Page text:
At least 24 employees of the Middlemore Hospital emergency department have been removed from their duties due to possible exposure to Covid-19, claims a department health worker.
Last week, the Health Ministry confirmed that a small number of staff from the busy emergency department had been removed after a patient who visited the emergency department later tested positive for the Delta variant.
The Northern Region Health Coordination Center (NRHCC) did not confirm whether that number had skyrocketed to at least 24, but said 144 employees in all Manukau District Health Board (DHB) counties were on leave. due to illness related to Covid-19, including some from the emergency department.
But a healthcare worker, who asked not to be named, said the hospital’s emergency department was already under pressure due to staff shortages and that the number of staff being removed from the rolls on a daily basis was a major concern.
“It’s only going to get worse. We have Covid-19 positive patients in the hospital and it’s always a risk to staff when we take care of them,” they said. “The health system was already under pressure and this only adds up.
“I think the Manukau Counties DHB is doing the best it can under the circumstances, but it’s an evolving situation that we haven’t had to deal with before.”
The North Region Health Coordination Center declined to confirm, or deny, the number of personnel that have been removed from the Middlemore Hospital emergency department.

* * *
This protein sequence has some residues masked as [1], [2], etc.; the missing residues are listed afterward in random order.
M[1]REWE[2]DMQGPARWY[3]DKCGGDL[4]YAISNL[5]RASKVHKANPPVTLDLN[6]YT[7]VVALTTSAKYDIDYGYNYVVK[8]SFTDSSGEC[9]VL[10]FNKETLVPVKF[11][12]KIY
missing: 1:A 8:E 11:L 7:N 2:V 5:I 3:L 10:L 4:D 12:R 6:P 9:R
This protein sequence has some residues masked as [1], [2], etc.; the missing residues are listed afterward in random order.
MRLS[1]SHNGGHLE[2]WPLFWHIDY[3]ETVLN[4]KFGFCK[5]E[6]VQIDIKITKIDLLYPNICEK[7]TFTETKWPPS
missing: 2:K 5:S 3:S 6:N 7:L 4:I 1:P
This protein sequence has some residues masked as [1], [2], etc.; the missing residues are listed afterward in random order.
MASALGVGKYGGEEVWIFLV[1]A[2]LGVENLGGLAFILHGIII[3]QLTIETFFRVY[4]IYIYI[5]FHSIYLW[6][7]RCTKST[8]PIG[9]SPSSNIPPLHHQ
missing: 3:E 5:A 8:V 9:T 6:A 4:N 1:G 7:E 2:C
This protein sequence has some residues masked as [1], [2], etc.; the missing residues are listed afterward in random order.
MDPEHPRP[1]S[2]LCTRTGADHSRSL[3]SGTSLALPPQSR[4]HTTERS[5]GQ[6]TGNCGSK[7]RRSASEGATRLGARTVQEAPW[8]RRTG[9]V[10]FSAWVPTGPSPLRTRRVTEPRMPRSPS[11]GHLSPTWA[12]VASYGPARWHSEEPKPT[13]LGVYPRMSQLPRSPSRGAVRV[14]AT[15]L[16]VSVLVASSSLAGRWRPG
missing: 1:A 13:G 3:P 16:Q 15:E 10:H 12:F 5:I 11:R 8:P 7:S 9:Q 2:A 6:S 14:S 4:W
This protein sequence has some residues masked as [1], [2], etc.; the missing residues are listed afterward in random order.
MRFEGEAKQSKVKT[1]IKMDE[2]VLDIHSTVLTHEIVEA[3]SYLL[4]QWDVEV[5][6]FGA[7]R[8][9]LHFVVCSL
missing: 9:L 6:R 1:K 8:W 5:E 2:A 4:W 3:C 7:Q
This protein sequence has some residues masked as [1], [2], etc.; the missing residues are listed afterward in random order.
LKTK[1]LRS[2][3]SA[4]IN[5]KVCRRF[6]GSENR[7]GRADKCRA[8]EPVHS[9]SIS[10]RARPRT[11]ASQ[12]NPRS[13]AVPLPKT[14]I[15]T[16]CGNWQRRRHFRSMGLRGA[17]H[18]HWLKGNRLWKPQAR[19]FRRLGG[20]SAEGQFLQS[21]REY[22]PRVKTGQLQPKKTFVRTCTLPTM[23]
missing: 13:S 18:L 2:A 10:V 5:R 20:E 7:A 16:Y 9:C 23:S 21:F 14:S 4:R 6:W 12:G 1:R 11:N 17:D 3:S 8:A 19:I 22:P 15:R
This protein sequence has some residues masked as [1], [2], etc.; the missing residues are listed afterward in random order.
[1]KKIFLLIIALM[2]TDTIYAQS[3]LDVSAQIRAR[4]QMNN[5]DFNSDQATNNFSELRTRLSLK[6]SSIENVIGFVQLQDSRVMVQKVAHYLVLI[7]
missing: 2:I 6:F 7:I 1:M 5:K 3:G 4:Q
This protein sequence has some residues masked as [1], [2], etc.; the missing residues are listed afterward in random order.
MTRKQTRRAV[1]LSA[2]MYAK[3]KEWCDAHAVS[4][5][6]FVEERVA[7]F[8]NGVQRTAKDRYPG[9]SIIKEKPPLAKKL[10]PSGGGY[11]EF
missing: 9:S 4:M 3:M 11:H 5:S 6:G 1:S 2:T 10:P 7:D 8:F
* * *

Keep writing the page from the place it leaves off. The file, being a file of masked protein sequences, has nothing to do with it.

But in a statement, a spokesperson said 144 Manukau County DHB employees are currently on Covid-19-related sick leave, including Emergency Department staff.
They said the figure also covers people who may have visited a place of interest and consider themselves a close contact.
The spokesperson said it will not affect the hospital’s staffing levels and is only a small fraction of DHB’s workforce.
They said none of the affected staff members have pulled out due to a Middlemore Hospital emergency department employee testing positive for Covid-19 last week.
The Executive Director of the Association of Salaried Medical Specialists (ASMS), Sarah Dalton, said losing so many staff members is a lot for any hospital department, let alone an extremely busy emergency department.
“I think the right thing to do is turn them down,” he said. “But many emergency departments were already struggling before this outbreak, with winter illnesses and staff shortages, and they cannot afford it.”
Dalton said it will only increase the pressure on other healthcare workers to take over.
Last week it was revealed that a Middlemore Hospital staff member, who works in the emergency department, had tested positive for Covid-19.
A spokesman for the Health Ministry said the risk to public health was low as the staff member was asymptomatic and had been fully vaccinated.
An internal memo sent to Middlemore Hospital staff on Aug. 20 said a patient had entered the emergency department between 10.45 p.m. and 2.30 a.m. on Aug. 13-14.
But the patient was discharged without consulting a doctor and had since tested positive for Covid.
The Health Ministry said it had been informed that after investigation and testing, a small number of emergency department staff had been removed as a precaution. At that time, all staff had been tested and all tested negative.
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